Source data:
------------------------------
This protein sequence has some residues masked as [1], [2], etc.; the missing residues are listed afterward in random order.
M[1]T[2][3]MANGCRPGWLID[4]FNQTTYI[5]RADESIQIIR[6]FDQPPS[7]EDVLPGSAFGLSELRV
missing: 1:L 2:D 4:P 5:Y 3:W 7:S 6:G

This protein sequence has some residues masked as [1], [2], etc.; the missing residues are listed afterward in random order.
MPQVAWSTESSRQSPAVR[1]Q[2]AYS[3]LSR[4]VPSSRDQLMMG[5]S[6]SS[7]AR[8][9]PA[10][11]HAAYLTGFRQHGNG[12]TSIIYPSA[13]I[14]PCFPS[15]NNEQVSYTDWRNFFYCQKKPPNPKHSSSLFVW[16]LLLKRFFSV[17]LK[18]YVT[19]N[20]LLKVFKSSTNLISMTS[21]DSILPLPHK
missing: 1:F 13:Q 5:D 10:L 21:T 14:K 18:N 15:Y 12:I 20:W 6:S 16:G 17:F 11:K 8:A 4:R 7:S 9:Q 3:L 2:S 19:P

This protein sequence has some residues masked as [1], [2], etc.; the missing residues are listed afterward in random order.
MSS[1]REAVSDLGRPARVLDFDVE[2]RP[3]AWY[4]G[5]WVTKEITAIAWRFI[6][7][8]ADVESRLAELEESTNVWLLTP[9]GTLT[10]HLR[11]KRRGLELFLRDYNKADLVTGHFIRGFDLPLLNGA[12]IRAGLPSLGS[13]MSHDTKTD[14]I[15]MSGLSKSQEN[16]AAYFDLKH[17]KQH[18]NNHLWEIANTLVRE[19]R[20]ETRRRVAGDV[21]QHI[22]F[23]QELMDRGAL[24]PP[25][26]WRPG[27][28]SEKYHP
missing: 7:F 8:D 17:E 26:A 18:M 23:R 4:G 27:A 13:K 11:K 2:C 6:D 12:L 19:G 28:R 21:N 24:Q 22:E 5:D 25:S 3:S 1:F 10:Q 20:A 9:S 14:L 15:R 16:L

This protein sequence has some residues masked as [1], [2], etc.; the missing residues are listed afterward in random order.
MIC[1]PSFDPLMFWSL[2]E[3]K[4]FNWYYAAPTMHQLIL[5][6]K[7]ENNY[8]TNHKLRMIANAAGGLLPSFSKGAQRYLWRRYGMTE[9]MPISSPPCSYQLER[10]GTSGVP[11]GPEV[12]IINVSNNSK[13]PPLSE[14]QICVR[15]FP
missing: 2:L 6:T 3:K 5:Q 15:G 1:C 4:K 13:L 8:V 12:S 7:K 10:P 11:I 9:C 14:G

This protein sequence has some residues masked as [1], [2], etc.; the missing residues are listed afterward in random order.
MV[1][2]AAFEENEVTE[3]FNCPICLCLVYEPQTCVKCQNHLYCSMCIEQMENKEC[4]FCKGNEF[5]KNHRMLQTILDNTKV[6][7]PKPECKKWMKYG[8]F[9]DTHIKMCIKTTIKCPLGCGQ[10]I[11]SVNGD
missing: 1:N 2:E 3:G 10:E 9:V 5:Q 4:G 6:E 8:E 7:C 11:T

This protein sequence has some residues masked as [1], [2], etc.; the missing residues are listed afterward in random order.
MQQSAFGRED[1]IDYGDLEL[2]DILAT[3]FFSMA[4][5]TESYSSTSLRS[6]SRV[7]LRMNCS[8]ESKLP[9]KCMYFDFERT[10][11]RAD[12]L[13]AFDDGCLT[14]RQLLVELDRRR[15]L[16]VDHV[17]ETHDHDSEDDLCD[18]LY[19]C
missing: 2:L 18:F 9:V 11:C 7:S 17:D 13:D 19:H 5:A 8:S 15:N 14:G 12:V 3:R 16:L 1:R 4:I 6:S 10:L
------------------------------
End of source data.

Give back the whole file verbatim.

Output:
This protein sequence has some residues masked as [1], [2], etc.; the missing residues are listed afterward in random order.
M[1]T[2][3]MANGCRPGWLID[4]FNQTTYI[5]RADESIQIIR[6]FDQPPS[7]EDVLPGSAFGLSELRV
missing: 1:L 2:D 4:P 5:Y 3:W 7:S 6:G

This protein sequence has some residues masked as [1], [2], etc.; the missing residues are listed afterward in random order.
MPQVAWSTESSRQSPAVR[1]Q[2]AYS[3]LSR[4]VPSSRDQLMMG[5]S[6]SS[7]AR[8][9]PA[10][11]HAAYLTGFRQHGNG[12]TSIIYPSA[13]I[14]PCFPS[15]NNEQVSYTDWRNFFYCQKKPPNPKHSSSLFVW[16]LLLKRFFSV[17]LK[18]YVT[19]N[20]LLKVFKSSTNLISMTS[21]DSILPLPHK
missing: 1:F 13:Q 5:D 10:L 21:T 14:K 18:N 15:Y 12:I 20:W 6:S 16:G 17:F 11:K 8:A 4:R 7:S 9:Q 3:L 2:S 19:P

This protein sequence has some residues masked as [1], [2], etc.; the missing residues are listed afterward in random order.
MSS[1]REAVSDLGRPARVLDFDVE[2]RP[3]AWY[4]G[5]WVTKEITAIAWRFI[6][7][8]ADVESRLAELEESTNVWLLTP[9]GTLT[10]HLR[11]KRRGLELFLRDYNKADLVTGHFIRGFDLPLLNGA[12]IRAGLPSLGS[13]MSHDTKTD[14]I[15]MSGLSKSQEN[16]AAYFDLKH[17]KQH[18]NNHLWEIANTLVRE[19]R[20]ETRRRVAGDV[21]QHI[22]F[23]QELMDRGAL[24]PP[25][26]WRPG[27][28]SEKYHP
missing: 7:F 8:D 17:E 26:A 18:M 23:R 4:G 27:A 13:K 11:K 2:C 6:D 12:L 19:G 28:R 21:N 24:Q 22:E 5:D 25:S 3:S 1:F 10:Q 20:A 9:S 14:L 15:R 16:L

This protein sequence has some residues masked as [1], [2], etc.; the missing residues are listed afterward in random order.
MIC[1]PSFDPLMFWSL[2]E[3]K[4]FNWYYAAPTMHQLIL[5][6]K[7]ENNY[8]TNHKLRMIANAAGGLLPSFSKGAQRYLWRRYGMTE[9]MPISSPPCSYQLER[10]GTSGVP[11]GPEV[12]IINVSNNSK[13]PPLSE[14]QICVR[15]FP
missing: 2:L 6:T 3:K 5:Q 15:G 1:C 4:K 13:L 8:V 12:S 7:K 10:P 11:I 9:C 14:G

This protein sequence has some residues masked as [1], [2], etc.; the missing residues are listed afterward in random order.
MV[1][2]AAFEENEVTE[3]FNCPICLCLVYEPQTCVKCQNHLYCSMCIEQMENKEC[4]FCKGNEF[5]KNHRMLQTILDNTKV[6][7]PKPECKKWMKYG[8]F[9]DTHIKMCIKTTIKCPLGCGQ[10]I[11]SVNGD
missing: 1:N 2:E 3:G 10:E 9:V 5:Q 4:G 6:E 8:E 7:C 11:T

This protein sequence has some residues masked as [1], [2], etc.; the missing residues are listed afterward in random order.
MQQSAFGRED[1]IDYGDLEL[2]DILAT[3]FFSMA[4][5]TESYSSTSLRS[6]SRV[7]LRMNCS[8]ESKLP[9]KCMYFDFERT[10][11]RAD[12]L[13]AFDDGCLT[14]RQLLVELDRRR[15]L[16]VDHV[17]ETHDHDSEDDLCD[18]LY[19]C
missing: 2:L 18:F 9:V 11:C 7:S 17:D 13:D 19:H 5:A 8:S 15:N 14:G 12:V 3:R 16:L 1:R 4:I 6:S 10:L